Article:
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A top economic aide for the South Korean president has been forced to step down after it emerged the official sharply increased rent on his Seoul apartment just a few days before legislation to cap such increases was introduced.

South Korean President Moon Jae-in fired his top economic policy adviser Kim Sang-jo on Monday. The decision came “in consideration of the very grave situation connected with real estate,” a senior official with the presidency told local media.

“I am very sorry that I’ve disappointed the people at this grave time when we should be making all-out efforts to root out real estate speculation,” Kim told a news briefing.

Earlier in the day, multiple Korean outlets reported that Kim sharply hiked rent on his apartment in Seoul by 14% last July. The bold hike came just two days before legislation capping such increases at 5% was introduced.

The South Korean real estate lease system is quite different from the one used in the West. Instead of paying monthly rent, a tenant gives the landlord a fixed lump sum, known as jeonse, that ranges from 50 to 80 percent of the property’s market value. The tenant then lives rent-free for a fixed amount of lime – usually two years – while the landlord can invest the jeonse and keep the interest. The lump sum is returned to the tenant when the rental contract is over.

Also on rt.com
South Korea's finance minister Hong Nam-ki presides over a meeting at the government complex in Seoul © Yonhap via REUTERS
Schadenfreude: South Korean finance minister loses rented accommodation due to his own housing policy

In Kim’s case, the jeonse reportedly reached an eye-watering sum of 970 million won (US$856,000) after the cheeky 14 percent hike. The official offered his resignation late last year amid falling public support for the president, yet the request was turned down by Moon back then.

South Korea, and Seoul in particular, have endured a housing crisis over the past few years. Since 2017, home prices in Seoul have grown by more than 50% according to statistics site Numbeo. Housing affordability issues have been a major concern in the country, affecting the approval ratings of Moon and his government.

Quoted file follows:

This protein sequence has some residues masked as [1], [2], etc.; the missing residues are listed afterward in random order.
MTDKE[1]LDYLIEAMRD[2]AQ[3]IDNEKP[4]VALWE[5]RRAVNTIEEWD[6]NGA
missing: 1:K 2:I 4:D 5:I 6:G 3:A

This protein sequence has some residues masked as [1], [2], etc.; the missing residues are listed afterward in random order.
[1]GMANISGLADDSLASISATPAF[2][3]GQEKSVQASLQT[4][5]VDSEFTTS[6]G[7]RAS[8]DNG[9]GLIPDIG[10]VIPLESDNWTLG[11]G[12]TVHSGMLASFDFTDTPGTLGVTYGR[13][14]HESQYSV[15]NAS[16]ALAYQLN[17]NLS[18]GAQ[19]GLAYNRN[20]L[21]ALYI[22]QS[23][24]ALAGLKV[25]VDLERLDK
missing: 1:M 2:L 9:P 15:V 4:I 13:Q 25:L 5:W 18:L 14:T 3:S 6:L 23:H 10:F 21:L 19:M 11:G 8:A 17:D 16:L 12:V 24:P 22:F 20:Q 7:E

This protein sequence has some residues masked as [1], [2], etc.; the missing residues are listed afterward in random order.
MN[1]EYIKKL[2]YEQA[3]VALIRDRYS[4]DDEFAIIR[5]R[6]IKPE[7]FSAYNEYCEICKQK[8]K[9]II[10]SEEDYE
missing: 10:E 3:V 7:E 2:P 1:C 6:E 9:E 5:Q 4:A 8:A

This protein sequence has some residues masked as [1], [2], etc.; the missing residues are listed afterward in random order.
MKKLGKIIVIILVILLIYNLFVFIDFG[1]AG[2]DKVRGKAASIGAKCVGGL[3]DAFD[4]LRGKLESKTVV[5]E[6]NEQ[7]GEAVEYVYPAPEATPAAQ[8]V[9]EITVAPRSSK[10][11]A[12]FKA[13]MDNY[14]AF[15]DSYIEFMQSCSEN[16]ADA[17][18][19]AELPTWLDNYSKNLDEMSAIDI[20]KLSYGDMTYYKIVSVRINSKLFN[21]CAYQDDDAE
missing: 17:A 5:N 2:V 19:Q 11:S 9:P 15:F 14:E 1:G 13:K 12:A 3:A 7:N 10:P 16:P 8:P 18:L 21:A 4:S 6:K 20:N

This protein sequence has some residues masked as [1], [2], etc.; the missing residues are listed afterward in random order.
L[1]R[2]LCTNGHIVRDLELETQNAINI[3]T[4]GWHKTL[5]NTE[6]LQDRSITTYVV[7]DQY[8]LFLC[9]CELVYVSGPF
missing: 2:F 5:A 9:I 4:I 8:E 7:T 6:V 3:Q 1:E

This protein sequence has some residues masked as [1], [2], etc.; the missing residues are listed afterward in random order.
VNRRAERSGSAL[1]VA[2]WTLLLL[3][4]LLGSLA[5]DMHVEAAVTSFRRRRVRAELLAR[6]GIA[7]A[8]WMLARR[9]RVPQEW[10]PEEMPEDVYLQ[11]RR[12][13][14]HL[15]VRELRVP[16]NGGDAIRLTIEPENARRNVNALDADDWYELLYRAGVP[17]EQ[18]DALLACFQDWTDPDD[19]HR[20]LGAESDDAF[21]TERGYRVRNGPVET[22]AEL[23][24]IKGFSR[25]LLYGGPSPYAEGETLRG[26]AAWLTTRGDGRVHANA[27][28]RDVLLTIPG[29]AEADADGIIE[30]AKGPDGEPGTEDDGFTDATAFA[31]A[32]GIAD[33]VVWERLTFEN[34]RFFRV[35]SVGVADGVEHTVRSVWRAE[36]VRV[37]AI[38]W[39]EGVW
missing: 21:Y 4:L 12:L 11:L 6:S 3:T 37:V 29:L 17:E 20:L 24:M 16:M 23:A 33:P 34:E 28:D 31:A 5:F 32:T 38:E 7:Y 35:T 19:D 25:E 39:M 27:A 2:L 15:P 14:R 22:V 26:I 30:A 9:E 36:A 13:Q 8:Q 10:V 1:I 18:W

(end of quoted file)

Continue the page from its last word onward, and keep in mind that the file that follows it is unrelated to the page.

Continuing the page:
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A top economic aide for the South Korean president has been forced to step down after it emerged the official sharply increased rent on his Seoul apartment just a few days before legislation to cap such increases was introduced.

South Korean President Moon Jae-in fired his top economic policy adviser Kim Sang-jo on Monday. The decision came “in consideration of the very grave situation connected with real estate,” a senior official with the presidency told local media.

“I am very sorry that I’ve disappointed the people at this grave time when we should be making all-out efforts to root out real estate speculation,” Kim told a news briefing.

Earlier in the day, multiple Korean outlets reported that Kim sharply hiked rent on his apartment in Seoul by 14% last July. The bold hike came just two days before legislation capping such increases at 5% was introduced.

The South Korean real estate lease system is quite different from the one used in the West. Instead of paying monthly rent, a tenant gives the landlord a fixed lump sum, known as jeonse, that ranges from 50 to 80 percent of the property’s market value. The tenant then lives rent-free for a fixed amount of lime – usually two years – while the landlord can invest the jeonse and keep the interest. The lump sum is returned to the tenant when the rental contract is over.

Also on rt.com
South Korea's finance minister Hong Nam-ki presides over a meeting at the government complex in Seoul © Yonhap via REUTERS
Schadenfreude: South Korean finance minister loses rented accommodation due to his own housing policy

In Kim’s case, the jeonse reportedly reached an eye-watering sum of 970 million won (US$856,000) after the cheeky 14 percent hike. The official offered his resignation late last year amid falling public support for the president, yet the request was turned down by Moon back then.

South Korea, and Seoul in particular, have endured a housing crisis over the past few years. Since 2017, home prices in Seoul have grown by more than 50% according to statistics site Numbeo. Housing affordability issues have been a major concern in the country, affecting the approval ratings of Moon and his government.

Think your friends would be interested? Share this story!

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